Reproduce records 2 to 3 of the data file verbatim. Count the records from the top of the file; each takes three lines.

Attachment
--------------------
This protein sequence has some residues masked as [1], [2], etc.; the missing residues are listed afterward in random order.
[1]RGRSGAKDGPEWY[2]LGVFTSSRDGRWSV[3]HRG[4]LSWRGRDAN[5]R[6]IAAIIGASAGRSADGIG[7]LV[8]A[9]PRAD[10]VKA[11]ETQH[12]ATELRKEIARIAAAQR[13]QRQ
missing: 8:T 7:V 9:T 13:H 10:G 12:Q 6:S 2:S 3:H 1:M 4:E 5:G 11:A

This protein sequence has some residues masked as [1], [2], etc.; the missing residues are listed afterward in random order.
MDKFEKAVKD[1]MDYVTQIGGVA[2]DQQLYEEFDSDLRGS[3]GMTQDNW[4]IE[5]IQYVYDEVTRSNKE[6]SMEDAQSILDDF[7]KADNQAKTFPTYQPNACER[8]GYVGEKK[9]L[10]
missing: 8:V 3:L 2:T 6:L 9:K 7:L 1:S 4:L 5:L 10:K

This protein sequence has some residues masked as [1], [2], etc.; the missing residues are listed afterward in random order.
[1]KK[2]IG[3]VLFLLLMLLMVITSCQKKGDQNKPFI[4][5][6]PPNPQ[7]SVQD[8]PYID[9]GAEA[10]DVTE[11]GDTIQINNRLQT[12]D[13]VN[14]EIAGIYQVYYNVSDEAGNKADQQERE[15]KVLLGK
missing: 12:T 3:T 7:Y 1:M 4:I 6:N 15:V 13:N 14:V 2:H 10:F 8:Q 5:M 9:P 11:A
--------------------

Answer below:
This protein sequence has some residues masked as [1], [2], etc.; the missing residues are listed afterward in random order.
MDKFEKAVKD[1]MDYVTQIGGVA[2]DQQLYEEFDSDLRGS[3]GMTQDNW[4]IE[5]IQYVYDEVTRSNKE[6]SMEDAQSILDDF[7]KADNQAKTFPTYQPNACER[8]GYVGEKK[9]L[10]
missing: 8:V 3:L 2:T 6:L 9:K 7:L 1:S 4:L 5:L 10:K

This protein sequence has some residues masked as [1], [2], etc.; the missing residues are listed afterward in random order.
[1]KK[2]IG[3]VLFLLLMLLMVITSCQKKGDQNKPFI[4][5][6]PPNPQ[7]SVQD[8]PYID[9]GAEA[10]DVTE[11]GDTIQINNRLQT[12]D[13]VN[14]EIAGIYQVYYNVSDEAGNKADQQERE[15]KVLLGK
missing: 12:T 3:T 7:Y 1:M 4:I 6:N 15:V 13:N 14:V 2:H 10:F 8:Q 5:M 9:P 11:A